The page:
Released in December of 1942, Went the Day Well? premiered a few months after the similar The Next of Kin (also produced by Ealing, and featuring Well? players Johns, Sydney, Hird and Johnnie Scofield)—both movies were made not necessarily to scare the British public, but to highlight the possible dangers of a Nazi invasion.  Most scholars are in agreement that by the time of the movie’s release, that scenario was highly unlikely.  Still, the movie continues to exert its influence; the 1971 feature film version of the hit Britcom Dad’s Army (as well as a couple of episodes of the series) covers similar ground as well as the 1972 novel The Eagle Has Landed, which was brought to the big screen in 1977.  The mention of “the Home Guard” in the film kind of made me smile because I couldn’t help but think of what Dad’s Army fans call “The Magnificent Seven”…though I would be remiss in pointing out that what happens to the Guard in Went the Day Well? is far more savage than any of the shenanigans that befell Captain Mainwaring and Company.

Went the Day Well? eventually reached U.S. shores in June of 1944, retitled 48 Hours…because most American audiences were not familiar with the famous quotation by John Maxwell Edmonds that was borrowed for the title of the movie.  (“Went the day well?/We died and never knew/But, well or ill/Freedom, we died for you”)  It’s been off the radar screens of most classic film buffs—but according to TCM oracle Robert Osborne, it was one of the surprise hits of the TCM Film Festival in 2011…and recently premiered on The Greatest Cable Channel Known to Mankind™ in April of this year.  Bobby Osbo and guest programmer Glenn Taranto noted that with the exception of Leslie Banks (subversively cast as the treacherous Wilsford in light of his heroics in 1935’s Sanders of the River) and Mervyn Johns (Glynis’ pop; he’s also in Dead of Night) most of the British thesps will be unfamiliar to us Yanks; but I recognized Dame Thora, or course, as well as Patricia Hayes (as the postmistress’ assistant) and David Farrar (Black Narcissus).  (James Donald and Dad’s Army’s Private Godfrey, Arnold Ridley, also appear in bit parts.)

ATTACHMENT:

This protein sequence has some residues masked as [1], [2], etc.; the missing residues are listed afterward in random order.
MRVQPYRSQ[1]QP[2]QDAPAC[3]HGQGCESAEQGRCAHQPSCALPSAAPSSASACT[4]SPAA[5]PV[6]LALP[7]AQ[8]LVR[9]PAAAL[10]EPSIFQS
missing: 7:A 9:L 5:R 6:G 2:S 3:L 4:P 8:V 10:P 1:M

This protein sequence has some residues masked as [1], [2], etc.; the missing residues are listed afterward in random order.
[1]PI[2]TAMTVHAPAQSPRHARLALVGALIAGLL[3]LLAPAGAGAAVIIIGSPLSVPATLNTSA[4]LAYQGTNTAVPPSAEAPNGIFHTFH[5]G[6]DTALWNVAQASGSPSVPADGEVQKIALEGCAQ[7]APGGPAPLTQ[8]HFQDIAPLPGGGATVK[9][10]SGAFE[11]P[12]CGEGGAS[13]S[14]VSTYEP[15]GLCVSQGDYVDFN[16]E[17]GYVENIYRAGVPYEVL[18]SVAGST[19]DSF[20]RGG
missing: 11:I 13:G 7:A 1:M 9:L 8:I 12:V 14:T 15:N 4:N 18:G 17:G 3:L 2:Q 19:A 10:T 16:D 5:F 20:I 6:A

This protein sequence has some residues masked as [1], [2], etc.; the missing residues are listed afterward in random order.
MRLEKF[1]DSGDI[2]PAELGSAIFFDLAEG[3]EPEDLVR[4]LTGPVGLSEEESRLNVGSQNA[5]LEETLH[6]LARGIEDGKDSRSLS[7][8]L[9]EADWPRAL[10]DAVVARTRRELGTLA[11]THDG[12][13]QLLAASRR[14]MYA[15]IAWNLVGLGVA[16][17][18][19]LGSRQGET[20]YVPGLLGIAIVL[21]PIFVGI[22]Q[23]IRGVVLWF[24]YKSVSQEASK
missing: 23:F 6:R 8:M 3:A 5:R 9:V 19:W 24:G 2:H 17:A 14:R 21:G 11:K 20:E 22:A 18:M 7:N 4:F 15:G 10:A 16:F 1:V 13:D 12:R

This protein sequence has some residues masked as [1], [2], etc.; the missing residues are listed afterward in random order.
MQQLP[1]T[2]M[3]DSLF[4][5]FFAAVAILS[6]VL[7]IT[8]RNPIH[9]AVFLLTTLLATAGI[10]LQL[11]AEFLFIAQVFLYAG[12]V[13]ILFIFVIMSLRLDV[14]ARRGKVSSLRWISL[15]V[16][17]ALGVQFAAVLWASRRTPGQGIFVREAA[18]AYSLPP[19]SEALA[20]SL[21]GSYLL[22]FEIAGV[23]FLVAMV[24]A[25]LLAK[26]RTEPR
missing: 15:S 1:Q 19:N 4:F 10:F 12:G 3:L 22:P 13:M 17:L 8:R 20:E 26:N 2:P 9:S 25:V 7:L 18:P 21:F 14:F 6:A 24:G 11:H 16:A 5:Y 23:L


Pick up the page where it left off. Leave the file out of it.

No, I first became acquainted with Went the Day Well? when I read about it as one of the entries in Halliwell’s Hundred; released to Region 2 DVD in November of 2006, I procured myself a copy (though the movie was re-released in 2011 to take advantage of its 2010 restoration—this is the version Tee Cee Em showed in April) and have been a champion of the movie ever since.  It’s unquestionably one of the finest war films I’ve ever watched, a masterful blend of comedy and suspense…and the next time it makes the rounds again on Turner Classic Movies, I suggest you make an appointment to see it.

7 comments: said...

Thank you--a great review. This sounds like a film I'd like to see. I like Greene's work, and what you say about the tone...

Caftan Woman said...

Very nice to read about "Went the Day Well". I only saw the film once, courtesy of TV Ontario (our province's public television). The next time I see it will feel like the first time, it was that long ago.

Jeff Duncanson said...

Nice - I will be looking for this one now.

Terence Towles Canote said...

Thank you so much for writing about Went the Day Well?. I have read a good deal about the film, but I have never had the opportunity to see it. I will certainly have to make an effort to do so now! Anyway, thank you so much for participating in the blogathon!

Anonymous said...

This film just looks so 'British'! I've not seen many of Alberto Cavalcanti's films (I think he's very underrated) so I'll add this one to my watch list. Have you seen They Made Me A Fugitive? Reading your review, I think you might enjoy that.

Ivan G Shreve Jr said...

girlsdofilm asked:

Have you seen They Made Me A Fugitive? Reading your review, I think you might enjoy that.

I have seen it, and I enjoyed it tremendously!

Aubyn said...

I've heard of Went the Day Well? but never seen it. But such high praise means a lot coming from so knowledgeable a source as you, so this one's going to the top of my list.It does sound like a very unique kind of World War II movie. Very glad you were able to highlight it for the blogathon.